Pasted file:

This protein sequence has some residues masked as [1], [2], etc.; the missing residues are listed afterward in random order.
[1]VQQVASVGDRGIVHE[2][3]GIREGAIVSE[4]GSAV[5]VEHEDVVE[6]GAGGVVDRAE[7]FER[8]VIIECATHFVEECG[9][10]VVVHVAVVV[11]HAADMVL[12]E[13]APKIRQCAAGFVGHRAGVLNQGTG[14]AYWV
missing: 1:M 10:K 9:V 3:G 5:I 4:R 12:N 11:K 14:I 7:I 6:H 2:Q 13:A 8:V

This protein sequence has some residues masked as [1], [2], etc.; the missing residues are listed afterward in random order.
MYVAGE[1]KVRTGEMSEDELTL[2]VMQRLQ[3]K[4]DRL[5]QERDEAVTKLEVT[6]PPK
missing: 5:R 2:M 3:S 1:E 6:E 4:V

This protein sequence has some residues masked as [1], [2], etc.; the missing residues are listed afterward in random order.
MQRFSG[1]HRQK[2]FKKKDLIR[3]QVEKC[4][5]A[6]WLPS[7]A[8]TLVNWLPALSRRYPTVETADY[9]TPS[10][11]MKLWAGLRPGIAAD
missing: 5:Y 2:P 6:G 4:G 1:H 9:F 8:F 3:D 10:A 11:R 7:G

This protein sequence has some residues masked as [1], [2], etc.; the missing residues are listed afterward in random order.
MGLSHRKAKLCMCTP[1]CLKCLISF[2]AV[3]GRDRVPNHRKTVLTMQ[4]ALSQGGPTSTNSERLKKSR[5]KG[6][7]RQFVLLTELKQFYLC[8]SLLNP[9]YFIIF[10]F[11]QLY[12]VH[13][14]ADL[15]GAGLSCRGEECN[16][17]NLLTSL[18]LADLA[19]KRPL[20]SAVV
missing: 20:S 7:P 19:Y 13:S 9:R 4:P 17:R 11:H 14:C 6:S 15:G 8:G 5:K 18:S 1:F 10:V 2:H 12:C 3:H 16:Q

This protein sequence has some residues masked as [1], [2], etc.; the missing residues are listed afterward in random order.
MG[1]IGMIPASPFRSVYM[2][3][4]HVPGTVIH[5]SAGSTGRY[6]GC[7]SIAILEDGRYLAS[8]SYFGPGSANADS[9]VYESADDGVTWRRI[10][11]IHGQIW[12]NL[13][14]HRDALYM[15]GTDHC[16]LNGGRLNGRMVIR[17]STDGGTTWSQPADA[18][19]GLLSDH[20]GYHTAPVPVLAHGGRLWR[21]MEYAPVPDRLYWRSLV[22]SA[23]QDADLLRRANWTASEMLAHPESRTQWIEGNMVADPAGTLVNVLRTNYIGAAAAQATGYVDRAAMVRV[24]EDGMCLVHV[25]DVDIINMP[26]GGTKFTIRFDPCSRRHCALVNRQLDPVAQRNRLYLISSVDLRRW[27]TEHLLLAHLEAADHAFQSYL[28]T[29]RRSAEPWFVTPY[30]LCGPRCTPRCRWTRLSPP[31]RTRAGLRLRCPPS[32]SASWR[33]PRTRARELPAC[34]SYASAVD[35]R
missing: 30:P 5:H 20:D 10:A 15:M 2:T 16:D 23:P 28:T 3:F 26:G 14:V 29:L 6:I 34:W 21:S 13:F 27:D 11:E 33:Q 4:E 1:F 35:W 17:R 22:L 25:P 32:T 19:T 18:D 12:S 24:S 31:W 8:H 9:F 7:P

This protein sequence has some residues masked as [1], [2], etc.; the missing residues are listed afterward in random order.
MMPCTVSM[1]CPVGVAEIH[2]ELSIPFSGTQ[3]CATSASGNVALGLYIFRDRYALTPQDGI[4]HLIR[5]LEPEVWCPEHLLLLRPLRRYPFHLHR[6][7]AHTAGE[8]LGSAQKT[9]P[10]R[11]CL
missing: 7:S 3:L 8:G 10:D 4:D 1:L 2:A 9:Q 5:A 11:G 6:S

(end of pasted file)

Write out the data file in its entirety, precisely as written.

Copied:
This protein sequence has some residues masked as [1], [2], etc.; the missing residues are listed afterward in random order.
[1]VQQVASVGDRGIVHE[2][3]GIREGAIVSE[4]GSAV[5]VEHEDVVE[6]GAGGVVDRAE[7]FER[8]VIIECATHFVEECG[9][10]VVVHVAVVV[11]HAADMVL[12]E[13]APKIRQCAAGFVGHRAGVLNQGTG[14]AYWV
missing: 1:M 10:K 9:V 3:G 5:I 4:R 12:N 11:K 14:I 7:I 6:H 2:Q 13:A 8:V

This protein sequence has some residues masked as [1], [2], etc.; the missing residues are listed afterward in random order.
MYVAGE[1]KVRTGEMSEDELTL[2]VMQRLQ[3]K[4]DRL[5]QERDEAVTKLEVT[6]PPK
missing: 5:R 2:M 3:S 1:E 6:E 4:V

This protein sequence has some residues masked as [1], [2], etc.; the missing residues are listed afterward in random order.
MQRFSG[1]HRQK[2]FKKKDLIR[3]QVEKC[4][5]A[6]WLPS[7]A[8]TLVNWLPALSRRYPTVETADY[9]TPS[10][11]MKLWAGLRPGIAAD
missing: 5:Y 2:P 6:G 4:G 1:H 9:F 8:F 3:D 10:A 11:R 7:G

This protein sequence has some residues masked as [1], [2], etc.; the missing residues are listed afterward in random order.
MGLSHRKAKLCMCTP[1]CLKCLISF[2]AV[3]GRDRVPNHRKTVLTMQ[4]ALSQGGPTSTNSERLKKSR[5]KG[6][7]RQFVLLTELKQFYLC[8]SLLNP[9]YFIIF[10]F[11]QLY[12]VH[13][14]ADL[15]GAGLSCRGEECN[16][17]NLLTSL[18]LADLA[19]KRPL[20]SAVV
missing: 20:S 7:P 19:Y 13:S 9:R 4:P 17:R 11:H 14:C 6:S 15:G 8:G 5:K 18:S 1:F 10:V 2:H 12:C 3:H 16:Q

This protein sequence has some residues masked as [1], [2], etc.; the missing residues are listed afterward in random order.
MG[1]IGMIPASPFRSVYM[2][3][4]HVPGTVIH[5]SAGSTGRY[6]GC[7]SIAILEDGRYLAS[8]SYFGPGSANADS[9]VYESADDGVTWRRI[10][11]IHGQIW[12]NL[13][14]HRDALYM[15]GTDHC[16]LNGGRLNGRMVIR[17]STDGGTTWSQPADA[18][19]GLLSDH[20]GYHTAPVPVLAHGGRLWR[21]MEYAPVPDRLYWRSLV[22]SA[23]QDADLLRRANWTASEMLAHPESRTQWIEGNMVADPAGTLVNVLRTNYIGAAAAQATGYVDRAAMVRV[24]EDGMCLVHV[25]DVDIINMP[26]GGTKFTIRFDPCSRRHCALVNRQLDPVAQRNRLYLISSVDLRRW[27]TEHLLLAHLEAADHAFQSYL[28]T[29]RRSAEPWFVTPY[30]LCGPRCTPRCRWTRLSPP[31]RTRAGLRLRCPPS[32]SASWR[33]PRTRARELPAC[34]SYASAVD[35]R
missing: 30:P 5:H 20:D 10:A 15:M 2:T 16:D 23:P 28:T 3:F 26:G 14:V 29:L 6:I 34:W 21:S 13:F 27:D 11:E 33:Q 4:E 1:F 35:W 17:R 22:L 25:P 32:T 19:T 18:D 12:S 24:S 31:W 8:H 9:F 7:P

This protein sequence has some residues masked as [1], [2], etc.; the missing residues are listed afterward in random order.
MMPCTVSM[1]CPVGVAEIH[2]ELSIPFSGTQ[3]CATSASGNVALGLYIFRDRYALTPQDGI[4]HLIR[5]LEPEVWCPEHLLLLRPLRRYPFHLHR[6][7]AHTAGE[8]LGSAQKT[9]P[10]R[11]CL
missing: 7:S 3:L 8:G 10:D 4:D 1:L 2:A 9:Q 5:A 11:G 6:S